Kim described pieces of paradise of remote islands sitting in the southern Philippine archipelago. I exchanged stories of the tourist resorts and the not-quite-so beautiful beaches that dotted the Yorkshire coast. Kim told me that she wanted to go to Bridlington and eat fish and chips. I told her that I wanted to swim in the ocean off the tropical coast of Mindano.

Kim took her flight to London and I took mine. I sometimes wonder what she’s doing all these years later.

For as long as I can remember, I’ve always found something curiously exciting about airports. They get under my skin. There’s something about the hustle and bustle of people connecting to the world’s vast and remote corners.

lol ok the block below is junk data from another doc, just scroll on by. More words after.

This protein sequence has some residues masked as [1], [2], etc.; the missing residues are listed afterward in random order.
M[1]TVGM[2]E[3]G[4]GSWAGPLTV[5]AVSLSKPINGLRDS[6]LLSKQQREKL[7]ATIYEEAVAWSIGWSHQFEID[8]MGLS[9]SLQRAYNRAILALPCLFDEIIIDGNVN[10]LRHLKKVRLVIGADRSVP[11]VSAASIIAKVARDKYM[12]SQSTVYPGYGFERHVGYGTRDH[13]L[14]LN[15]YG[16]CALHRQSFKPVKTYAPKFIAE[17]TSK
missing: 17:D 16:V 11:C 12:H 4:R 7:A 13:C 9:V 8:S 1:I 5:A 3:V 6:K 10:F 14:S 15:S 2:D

I’ve crossed paths with all kinds of people in airports over the years – Buddhist monks journeying to central China, a man returning to his family in Iraq, an Indonesian lady travelling as a domestic worker to the Middle-East, an elderly couple returning home to Bangladesh, who shared their boiled sweets with me, as they told me about their grand-daughter’s wedding, students travelling to Europe. Everyone’s moving for a myriad of reasons. Each travelling with a unique life story printed upon their soul –  holiday makers seeking sun chill outs, people moving to reunite with their family or loved-ones, to see friends, for work, to start a new life, to seek new opportunities, adventure seekers or others who are running away from something. All displaced – some from what’s comfortable and others from what’s routine. Our paths crossing.